“A new nuclear power source is necessary to ensure the energy self-sufficiency of Czechia and ensure a stable and affordable source of electricity,” according to Deputy Prime Minister and Minister of Industry, Trade and Transport Karel Havlíček.
The Bulgarian and Czech attitude towards nuclear energy highlights the enormous differences between countries in the region, for others are not so keen.
In the Baltics, Lithuania – which decommissioned its Soviet-era nuclear power plant at Ignalina at the end of 2009 – has in recent months become increasingly concerned by the construction, by Rosatom, of a new nuclear power plant at Astravets in Belarus, close to the Lithuanian border. The first power unit is scheduled for completion later this year, with a second due to be launched in 2021.
While Rosatom insists that the plant is safe, others disagree. The Lithuanian government is convinced that Belarus is not complying with safety and environmental standards, and has held emergency drills to prepare for any emergency, going so far as to purchase four million iodine pills to be distributed to its citizens. The country has even passed legislation banning the purchase of electricity from Astravets.
“Only people who have no clue, or the ones working in the nuclear industry, can say that a nuclear power plant is safe,” Andrei Ozharovsky, a Russian nuclear physicist who was arrested and deported from Belarus for his criticism of the project told The New York Times in March. “There are still many scenarios here under which we can have a disaster that would be even worse than Chernobyl.”
Romania’s government last week told state-owned power producer Nuclearelectrica to end negotiations with China General Nuclear (CGN) regarding the construction of two new nuclear reactors at the country’s only nuclear power plant, at Cernavodă on the river Danube.
The move comes as little surprise given that Virgil Popescu, Romania’s economy minister, has repeatedly stated in recent months that the new reactors should be built with “European partners or fellow NATO members”.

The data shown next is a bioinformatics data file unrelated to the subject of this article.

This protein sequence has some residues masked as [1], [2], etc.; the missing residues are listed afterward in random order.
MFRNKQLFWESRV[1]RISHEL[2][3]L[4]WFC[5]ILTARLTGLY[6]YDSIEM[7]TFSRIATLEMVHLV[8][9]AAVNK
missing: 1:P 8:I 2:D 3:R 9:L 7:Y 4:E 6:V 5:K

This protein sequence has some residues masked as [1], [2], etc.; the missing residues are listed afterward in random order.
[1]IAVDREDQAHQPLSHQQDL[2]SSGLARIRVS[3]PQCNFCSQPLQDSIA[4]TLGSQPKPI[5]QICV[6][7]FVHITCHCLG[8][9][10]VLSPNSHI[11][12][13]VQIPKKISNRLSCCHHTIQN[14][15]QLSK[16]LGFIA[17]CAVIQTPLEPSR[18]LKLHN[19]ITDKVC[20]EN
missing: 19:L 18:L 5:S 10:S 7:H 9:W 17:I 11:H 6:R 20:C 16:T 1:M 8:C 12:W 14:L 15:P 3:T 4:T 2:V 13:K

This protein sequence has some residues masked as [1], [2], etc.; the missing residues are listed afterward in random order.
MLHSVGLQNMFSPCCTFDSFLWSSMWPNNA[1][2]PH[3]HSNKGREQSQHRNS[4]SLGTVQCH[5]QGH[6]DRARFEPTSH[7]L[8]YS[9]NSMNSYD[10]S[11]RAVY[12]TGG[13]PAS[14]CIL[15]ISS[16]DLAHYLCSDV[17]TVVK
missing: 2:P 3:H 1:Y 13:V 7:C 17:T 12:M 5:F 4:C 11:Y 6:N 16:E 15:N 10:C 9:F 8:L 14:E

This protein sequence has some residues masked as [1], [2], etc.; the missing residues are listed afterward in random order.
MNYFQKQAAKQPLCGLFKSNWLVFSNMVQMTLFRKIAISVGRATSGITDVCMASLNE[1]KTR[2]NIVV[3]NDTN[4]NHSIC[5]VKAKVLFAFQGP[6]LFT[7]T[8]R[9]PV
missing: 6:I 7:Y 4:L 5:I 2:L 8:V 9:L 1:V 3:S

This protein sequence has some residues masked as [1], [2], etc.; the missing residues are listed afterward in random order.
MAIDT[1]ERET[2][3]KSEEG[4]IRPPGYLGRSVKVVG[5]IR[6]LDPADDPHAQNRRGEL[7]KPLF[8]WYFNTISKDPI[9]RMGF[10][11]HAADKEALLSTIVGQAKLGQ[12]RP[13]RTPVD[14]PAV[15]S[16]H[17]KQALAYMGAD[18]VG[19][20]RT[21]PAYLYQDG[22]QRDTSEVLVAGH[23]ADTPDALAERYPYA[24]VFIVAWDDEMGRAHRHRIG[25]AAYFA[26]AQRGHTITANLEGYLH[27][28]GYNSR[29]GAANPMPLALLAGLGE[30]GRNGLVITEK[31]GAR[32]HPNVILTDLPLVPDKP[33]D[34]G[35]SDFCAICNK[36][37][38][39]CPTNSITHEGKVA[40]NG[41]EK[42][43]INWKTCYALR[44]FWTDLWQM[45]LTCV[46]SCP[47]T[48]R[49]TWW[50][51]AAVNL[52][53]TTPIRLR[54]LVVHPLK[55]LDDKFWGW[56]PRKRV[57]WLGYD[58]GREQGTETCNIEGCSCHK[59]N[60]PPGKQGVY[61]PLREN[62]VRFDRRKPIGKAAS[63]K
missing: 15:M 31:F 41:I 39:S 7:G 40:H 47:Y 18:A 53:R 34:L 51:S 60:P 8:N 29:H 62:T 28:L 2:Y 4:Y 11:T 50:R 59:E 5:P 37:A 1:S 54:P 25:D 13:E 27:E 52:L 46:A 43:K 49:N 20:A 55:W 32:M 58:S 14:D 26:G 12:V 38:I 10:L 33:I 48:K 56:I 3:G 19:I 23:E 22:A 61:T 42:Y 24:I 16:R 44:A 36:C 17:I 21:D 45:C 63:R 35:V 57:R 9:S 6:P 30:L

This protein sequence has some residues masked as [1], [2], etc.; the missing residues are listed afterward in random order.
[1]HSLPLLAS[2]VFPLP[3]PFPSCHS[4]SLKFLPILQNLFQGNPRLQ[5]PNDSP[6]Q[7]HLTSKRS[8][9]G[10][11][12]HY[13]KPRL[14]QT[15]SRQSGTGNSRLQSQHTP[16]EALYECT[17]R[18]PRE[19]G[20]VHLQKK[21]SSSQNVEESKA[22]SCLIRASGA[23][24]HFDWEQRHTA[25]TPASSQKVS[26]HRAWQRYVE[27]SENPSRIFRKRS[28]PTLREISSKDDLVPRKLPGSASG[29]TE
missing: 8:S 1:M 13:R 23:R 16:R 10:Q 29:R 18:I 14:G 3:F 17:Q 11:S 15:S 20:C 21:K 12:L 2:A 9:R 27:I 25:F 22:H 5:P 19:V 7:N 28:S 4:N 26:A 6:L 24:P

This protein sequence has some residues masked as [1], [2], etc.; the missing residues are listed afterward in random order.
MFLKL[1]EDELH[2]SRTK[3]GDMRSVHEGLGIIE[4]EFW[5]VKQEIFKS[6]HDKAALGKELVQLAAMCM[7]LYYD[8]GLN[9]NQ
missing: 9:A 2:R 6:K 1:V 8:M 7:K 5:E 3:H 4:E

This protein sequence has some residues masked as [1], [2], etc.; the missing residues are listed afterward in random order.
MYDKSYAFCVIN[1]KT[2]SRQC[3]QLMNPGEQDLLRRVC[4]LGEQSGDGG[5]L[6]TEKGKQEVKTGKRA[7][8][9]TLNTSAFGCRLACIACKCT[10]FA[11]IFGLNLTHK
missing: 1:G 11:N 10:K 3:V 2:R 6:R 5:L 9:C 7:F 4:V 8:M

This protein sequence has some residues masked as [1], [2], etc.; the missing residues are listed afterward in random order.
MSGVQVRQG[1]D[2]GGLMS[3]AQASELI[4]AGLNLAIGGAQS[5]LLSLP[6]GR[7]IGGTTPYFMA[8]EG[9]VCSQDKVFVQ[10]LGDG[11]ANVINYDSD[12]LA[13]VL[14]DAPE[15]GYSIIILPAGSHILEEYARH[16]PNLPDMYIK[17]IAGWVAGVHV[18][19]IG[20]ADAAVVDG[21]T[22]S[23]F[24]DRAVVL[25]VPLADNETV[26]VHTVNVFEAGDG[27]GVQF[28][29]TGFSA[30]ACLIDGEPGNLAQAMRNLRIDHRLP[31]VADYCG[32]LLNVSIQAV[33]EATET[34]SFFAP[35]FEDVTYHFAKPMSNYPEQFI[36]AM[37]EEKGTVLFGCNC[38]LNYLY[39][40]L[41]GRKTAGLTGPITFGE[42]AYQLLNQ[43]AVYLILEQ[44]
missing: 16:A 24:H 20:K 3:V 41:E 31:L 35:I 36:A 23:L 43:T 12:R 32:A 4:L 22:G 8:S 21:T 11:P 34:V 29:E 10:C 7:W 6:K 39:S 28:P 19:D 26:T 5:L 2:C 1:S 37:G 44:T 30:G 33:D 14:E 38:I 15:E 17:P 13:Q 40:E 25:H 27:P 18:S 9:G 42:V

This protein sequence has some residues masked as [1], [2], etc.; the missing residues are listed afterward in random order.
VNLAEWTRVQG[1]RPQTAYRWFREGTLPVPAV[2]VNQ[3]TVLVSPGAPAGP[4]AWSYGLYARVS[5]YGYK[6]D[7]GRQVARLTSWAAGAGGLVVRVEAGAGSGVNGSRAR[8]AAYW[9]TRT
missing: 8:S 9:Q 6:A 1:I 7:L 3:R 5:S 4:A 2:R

However, Romania is still keen to expand Cernavodă, which currently has two 706 MW reactors, the first of which went online in 1996, while the second has been operational since 2007. The two reactors utilise Canadian technology from Atomic Energy of Canada (AECL), making use of heavy water produced at Drobeta-Turnu Severin as a neutron moderator and coolant agent. Combined, the two reactors produce around a fifth of Romania’s total electricity output. The cost of building two new reactors is estimated at around eight billion euros.
The boss of Nuclearelectrica, Cosmin Ghiță, has previously said that the company could build the two new reactors itself, but Alin Tanase of Greenpeace Romania disputes this.
“Nuclearelectrica has no financial capabilities other than to complete the refurbishment of Cernavodă’s Unit 1, the cost of which is 1.5 billion euros,” he tells Emerging Europe. “For the construction of a reactor or two reactors, they need an additional investor, and nobody is willing to jump in as renewables are getting cheaper and more efficient. Romania has big renewable potential.”
“Nuclear energy has no place in a safe, clean and sustainable future. Renewable energy is better for the environment, the economy, and doesn’t come with the risk of a nuclear meltdown,” he concludes.